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7 Ways to Access Virtual Mental Health Care and Support


Published May 15, 2023 • by AHIP

If you need mental health support* but can’t make it to a therapist or counselor’s office in person, you don’t have to worry. The good news is: You actually have more access to virtual mental health support than you think.

Thanks to innovative approaches in telehealth from health insurance providers and federal policy flexibilities, Americans with mental health needs have more safe and affordable options to get the professional help they need without leaving their home.

Telehealth mental support has exploded over the past three years. In 2020 alone, almost 40 percent of mental health visits were conducted through telehealth — a 100-fold increase compared to 2019, when less than one percent of visits were virtual. This demand for virtual mental health care is still elevated.

In addition, 57 percent of patients said they prefer telehealth for regular mental health support visits, which is why health insurance providers are pushing to keep in place the policies that have enabled and increased access to telehealth services. In fact, 100 percent of commercial health plans providing in-network coverage reported that they cover telehealth mental health support.

Here’s how to check your plan’s benefits for virtual mental health support:

  1. Call your plan. The easiest option is to call the phone number on the back of your health care coverage card and ask for more information on your specific benefits.
  2. Search your database. Visit your health insurance provider’s website and sign in to see a directory of in-network providers. You can search by provider name, location, or practice specialty such as addiction, depression, or grief.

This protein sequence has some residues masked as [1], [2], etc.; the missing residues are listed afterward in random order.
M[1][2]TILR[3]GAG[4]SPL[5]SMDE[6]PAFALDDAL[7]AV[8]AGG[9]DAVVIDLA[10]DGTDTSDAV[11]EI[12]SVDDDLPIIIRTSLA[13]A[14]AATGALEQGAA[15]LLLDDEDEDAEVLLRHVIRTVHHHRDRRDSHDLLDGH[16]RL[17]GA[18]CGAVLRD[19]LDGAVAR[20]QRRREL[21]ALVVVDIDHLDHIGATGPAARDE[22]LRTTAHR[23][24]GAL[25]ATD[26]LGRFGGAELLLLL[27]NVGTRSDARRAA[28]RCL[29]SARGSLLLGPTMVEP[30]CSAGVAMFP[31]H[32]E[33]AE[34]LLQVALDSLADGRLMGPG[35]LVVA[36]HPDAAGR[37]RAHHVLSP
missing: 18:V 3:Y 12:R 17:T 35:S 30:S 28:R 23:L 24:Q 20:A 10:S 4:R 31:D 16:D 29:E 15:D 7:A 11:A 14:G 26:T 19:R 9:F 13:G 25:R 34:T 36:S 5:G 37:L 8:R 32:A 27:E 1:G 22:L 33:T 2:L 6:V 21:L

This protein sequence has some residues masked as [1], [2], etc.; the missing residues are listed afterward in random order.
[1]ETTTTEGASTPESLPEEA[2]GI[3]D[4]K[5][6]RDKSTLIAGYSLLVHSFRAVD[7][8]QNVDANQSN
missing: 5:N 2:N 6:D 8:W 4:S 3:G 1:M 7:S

3. Ask your Primary Care Provider (PCP). Not only is your PCP your first point of contact when it comes to physical health care -- in many cases, he or she is a good source for mental health care too. Health insurance providers support the idea of integrating care for both body and mind and are delivering mental health training and support to PCPs so they can more easily address these issues. More than half of patients with employer-provided coverage who sought mental health support in 2020 received care through their PCP.
  4. Research your workplace options. If you are starting a new job and need to enroll in health care coverage, now is the time to learn more about plan options from your employer and search what telehealth mental health services they offer. AHIP found that nearly 1 in 4 Americans — 41 million people — received mental health support in 2020 though their employer-provided coverage. Much of this expanded access was the result of health insurance providers quickly boosting virtual support: Almost 40% of these visits were conducted virtually.
  5. Ask HR. If you are employed, ask your company about its Employee Assistance Program (EAP). Eighty-four percent of large employers in the private sector and 90 percent of large public sector employers offer these programs as a benefit to support mental health and assist with non-medical issues that impact work and home life. Many employers also provide mental health leave to workers who need it.
  6. Search Mental health and substance use disorder care are considered part of the 10 essential health benefits covered by marketplace health insurance plans under the Affordable Care Act. Google or ask your insurance provider for an easy-to-read summary of benefits and coverage list to see how you can access that care.
  7. Find a local program. Many health insurance providers are collaborating with health partners to create mental health community access programs, creating new sites and apps, or working with schools and hospitals to expand mental health care in the communities they serve. If you have health insurance, search this list to see what your provider is doing to help.

Health insurance providers are always working to expand access to both physical and mental health care and to break down barriers to affordable, accessible care. For more information, watch “Making Mental Health More Accessible and Affordable” and take care.

*If you need immediate support for a life-threatening situation, call the National Suicide Prevention Hotline at 988.